SCOTTSDALE, Ariz. – The device doesn’t look like much, just a clunky piece of beige medical equipment. About three feet long and a foot high, it resembles a cushioned splint with a backrest, not the stage for Josh Adams’ comeback.
Two years ago Notre Dame’s freshman running back strapped himself into that Continuous Passive Motion machine to begin rehab on the torn ACL and meniscus in his right knee, which had also absorbed a severe MCL sprain.
Adams had gone down midway through a junior season at Central Bucks South outside Philadelphia, a run good enough that Notre Dame, Penn State and Stanford had offered scholarships. If Adams wanted to accept any of them, his comeback started with that CPM machine, which would forcibly bend that knee.
Surgery complete and back home in Warrington, Pa., Adams lowered himself onto the couch and plugged in. His mother Apryll sat next to him.
“It feels like you’re trying to move something that’s not supposed to be moved,” Adams said. “It was a lot like tearing your ACL. I definitely did cry. I’m not ashamed of that.”
Six months later Adams came out the other side of that rehab. His pain tolerance got him there. So did his mother’s support. And the advice of physical therapist Frank Angiolillo, who was still a stranger.
When Adams first met with Angiolillo to set up the rehab, Apryll joined the meeting to go over the details. Angiolillo knew Adams was a three-sport athlete in the National Honor Society. He also knew the rate of re-injury in Adams’ case was roughly 25 percent. He wondered out loud if Adams might want to quit football, focus on track and apply to an Ivy League school.
Apryll cut him off.
“She got up in my face, ‘You get this straight, he’s gonna be scoring touchdowns for Notre Dame, Stanford or Penn State. You got me?’” Angiolillo recalled. “I got her loud and clear. And I didn’t ever bring it up again.”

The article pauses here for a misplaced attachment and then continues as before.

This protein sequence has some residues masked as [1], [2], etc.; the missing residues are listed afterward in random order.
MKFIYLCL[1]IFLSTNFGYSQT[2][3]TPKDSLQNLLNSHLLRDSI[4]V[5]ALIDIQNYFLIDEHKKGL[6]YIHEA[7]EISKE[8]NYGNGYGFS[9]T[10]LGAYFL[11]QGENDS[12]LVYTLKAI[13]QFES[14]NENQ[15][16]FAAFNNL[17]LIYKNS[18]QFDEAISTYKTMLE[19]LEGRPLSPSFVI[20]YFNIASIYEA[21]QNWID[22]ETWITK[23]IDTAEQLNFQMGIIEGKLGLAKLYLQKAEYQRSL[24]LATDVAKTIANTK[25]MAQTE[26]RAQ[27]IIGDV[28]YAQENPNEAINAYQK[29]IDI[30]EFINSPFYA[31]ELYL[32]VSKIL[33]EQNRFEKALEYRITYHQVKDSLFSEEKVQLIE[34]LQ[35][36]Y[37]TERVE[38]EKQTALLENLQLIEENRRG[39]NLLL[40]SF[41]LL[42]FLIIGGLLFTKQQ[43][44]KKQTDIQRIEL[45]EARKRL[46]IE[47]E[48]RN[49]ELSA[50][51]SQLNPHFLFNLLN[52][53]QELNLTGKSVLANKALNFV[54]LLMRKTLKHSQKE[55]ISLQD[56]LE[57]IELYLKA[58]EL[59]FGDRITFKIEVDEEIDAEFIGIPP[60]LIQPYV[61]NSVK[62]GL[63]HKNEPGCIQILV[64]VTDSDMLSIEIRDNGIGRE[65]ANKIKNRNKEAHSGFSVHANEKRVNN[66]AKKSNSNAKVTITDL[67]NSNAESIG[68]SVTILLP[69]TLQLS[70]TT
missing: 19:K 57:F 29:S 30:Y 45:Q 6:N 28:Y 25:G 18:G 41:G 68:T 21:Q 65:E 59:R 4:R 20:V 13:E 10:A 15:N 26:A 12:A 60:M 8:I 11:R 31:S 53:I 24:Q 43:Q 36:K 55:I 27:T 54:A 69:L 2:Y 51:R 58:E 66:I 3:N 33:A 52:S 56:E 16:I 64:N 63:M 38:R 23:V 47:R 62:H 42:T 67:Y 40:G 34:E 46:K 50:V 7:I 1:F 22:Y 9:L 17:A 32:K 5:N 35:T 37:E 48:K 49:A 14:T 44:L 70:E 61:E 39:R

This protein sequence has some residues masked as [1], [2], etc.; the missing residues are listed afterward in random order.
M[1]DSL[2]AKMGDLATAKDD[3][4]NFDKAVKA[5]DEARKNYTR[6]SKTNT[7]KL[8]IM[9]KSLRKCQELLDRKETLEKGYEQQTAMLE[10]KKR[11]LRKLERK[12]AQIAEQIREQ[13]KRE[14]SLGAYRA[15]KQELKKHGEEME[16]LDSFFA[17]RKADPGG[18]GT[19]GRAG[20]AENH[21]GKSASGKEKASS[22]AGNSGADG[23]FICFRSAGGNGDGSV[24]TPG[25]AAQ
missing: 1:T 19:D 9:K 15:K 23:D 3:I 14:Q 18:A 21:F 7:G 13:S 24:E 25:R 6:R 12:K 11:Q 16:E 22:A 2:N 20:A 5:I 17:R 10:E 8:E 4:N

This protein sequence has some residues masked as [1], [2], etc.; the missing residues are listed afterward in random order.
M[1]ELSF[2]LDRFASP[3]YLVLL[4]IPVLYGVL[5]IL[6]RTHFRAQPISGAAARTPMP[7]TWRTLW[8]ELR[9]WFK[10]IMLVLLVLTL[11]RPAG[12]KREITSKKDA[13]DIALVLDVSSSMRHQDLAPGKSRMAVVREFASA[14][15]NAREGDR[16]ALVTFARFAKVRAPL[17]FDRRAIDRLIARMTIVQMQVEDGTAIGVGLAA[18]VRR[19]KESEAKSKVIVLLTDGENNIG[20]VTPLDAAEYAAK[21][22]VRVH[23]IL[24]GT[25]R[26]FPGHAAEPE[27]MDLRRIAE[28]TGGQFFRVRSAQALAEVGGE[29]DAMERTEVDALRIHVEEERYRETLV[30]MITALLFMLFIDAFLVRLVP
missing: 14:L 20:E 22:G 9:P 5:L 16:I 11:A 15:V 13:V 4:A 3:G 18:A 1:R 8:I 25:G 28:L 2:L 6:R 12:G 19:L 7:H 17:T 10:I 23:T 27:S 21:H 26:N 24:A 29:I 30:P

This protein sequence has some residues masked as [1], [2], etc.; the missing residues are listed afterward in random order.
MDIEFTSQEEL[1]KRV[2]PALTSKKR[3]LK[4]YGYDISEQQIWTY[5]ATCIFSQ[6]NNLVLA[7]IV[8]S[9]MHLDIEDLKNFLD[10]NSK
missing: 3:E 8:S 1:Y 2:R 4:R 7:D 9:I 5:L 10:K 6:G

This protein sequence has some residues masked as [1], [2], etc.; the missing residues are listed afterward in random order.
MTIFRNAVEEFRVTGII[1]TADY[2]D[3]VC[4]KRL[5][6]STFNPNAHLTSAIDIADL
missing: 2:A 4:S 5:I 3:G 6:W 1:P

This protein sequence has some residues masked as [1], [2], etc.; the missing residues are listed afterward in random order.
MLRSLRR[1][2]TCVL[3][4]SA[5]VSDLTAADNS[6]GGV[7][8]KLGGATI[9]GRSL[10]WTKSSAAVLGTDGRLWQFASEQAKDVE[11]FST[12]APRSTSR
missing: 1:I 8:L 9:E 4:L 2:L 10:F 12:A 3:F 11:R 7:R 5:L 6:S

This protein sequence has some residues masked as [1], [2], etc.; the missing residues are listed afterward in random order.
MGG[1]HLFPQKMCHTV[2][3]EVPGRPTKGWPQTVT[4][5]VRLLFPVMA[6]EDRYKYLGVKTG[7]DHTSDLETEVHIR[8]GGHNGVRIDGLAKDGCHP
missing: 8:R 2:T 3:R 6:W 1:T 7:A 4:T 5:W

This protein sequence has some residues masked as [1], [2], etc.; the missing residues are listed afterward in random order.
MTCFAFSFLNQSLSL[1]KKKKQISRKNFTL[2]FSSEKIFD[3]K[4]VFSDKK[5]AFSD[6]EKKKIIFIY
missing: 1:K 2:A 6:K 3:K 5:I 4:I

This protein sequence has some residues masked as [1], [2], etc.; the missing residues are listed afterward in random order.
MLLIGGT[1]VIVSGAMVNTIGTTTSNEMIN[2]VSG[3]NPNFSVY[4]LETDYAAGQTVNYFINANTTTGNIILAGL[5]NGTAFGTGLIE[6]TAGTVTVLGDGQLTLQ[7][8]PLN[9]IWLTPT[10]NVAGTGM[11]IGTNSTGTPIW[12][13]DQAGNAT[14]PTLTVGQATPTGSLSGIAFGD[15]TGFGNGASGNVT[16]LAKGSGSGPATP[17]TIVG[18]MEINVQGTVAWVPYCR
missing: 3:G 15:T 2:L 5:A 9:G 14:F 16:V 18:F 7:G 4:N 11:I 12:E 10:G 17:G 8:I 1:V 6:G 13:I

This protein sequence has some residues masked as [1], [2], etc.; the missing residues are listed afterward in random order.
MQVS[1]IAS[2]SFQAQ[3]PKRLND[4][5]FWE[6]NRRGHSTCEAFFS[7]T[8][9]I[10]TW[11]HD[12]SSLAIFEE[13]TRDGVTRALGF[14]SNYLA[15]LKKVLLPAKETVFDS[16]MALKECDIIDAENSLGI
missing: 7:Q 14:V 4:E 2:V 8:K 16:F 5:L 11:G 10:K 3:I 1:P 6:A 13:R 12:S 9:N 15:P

Adams scored six touchdowns this fall, the first coming on his first carry. Heading toward the Fiesta Bowl and Ohio State, he’s on track to finish as Notre Dame’s all-time freshman rushing leader, behind Darius Walker by just 29 yards. His 168 yards against Stanford are the single-game school standard for freshmen. That 98-yard run against Wake Forest is the longest play in Notre Dame history.
While he doesn’t qualify among the NCAA’s rushing leaders – that requires averaging 10 carries per game – Adams’ 7.3-yard average would trail only Florida State’s Dalvin Cook among Power 5 backs.
Not bad for a regional recruit with a bad knee, even if his mother swears this was meant to be from birth.
“Josh came out of the womb rushing yards,” Apryll said. “He was premature, four pounds, 12 ounces when he was born. My last baby. But he came out fast, grew fast, got strong fast. And I knew he was something special when he started that rehab. I gained a new respect for him then.”
It took Angiolillo a bit longer, but not by much.
Three months into rehab Angiolillo wanted to measure Adams’ right knee with a standing hop test. Pass that and Adams could get back to cutting, bending, stopping, being a running back. Adams stood on his repaired right leg and put his left knee at a 90-degree angle backward. Then he performed a standing long jump.
Adams traveled seven feet, two inches.
“I told him the charts don’t go where you live,” Angiolillo said. “I never saw anything like it. I’m sure I’ll never see anything like it again. It was breathtaking.
Adams and Angiolillo remain close, the running back inviting the physical therapist to a few games during his senior year, when he was already committed to Notre Dame. Angiolillo attended Adams’ graduation open house and stood around the running back in a prayer circle led by his pastor. He attended the Temple game in November, the only time Adams didn’t get a carry.
“I didn’t do anything spectacular, Josh got himself back to where he is,” Angiolillo said. “If you can’t rehab Josh Adams, you can’t rehab anybody.”
Adams averaged better than 17 carries per game in November with C.J. Prosise slammed by a concussion and high ankle sprain. Notre Dame expects the senior back for Ohio State, but Adams has earned his place in the rotation.
He still wears a brace on that right knee, a reminder of the comeback necessary before he could even start his Notre Dame career. There’s no point in taking it off now. That injury and rehab are as much a part of Adams’ game as the stiff-arm that sprung his 98-yard run against Wake Forest.
“I just thank God that I went through it because it’s a process that made me stronger,” Adams said. “I’m not gonna doubt my abilities from the knee because I know I’ve worked hard to get back. It makes you stronger as a person to go through that.”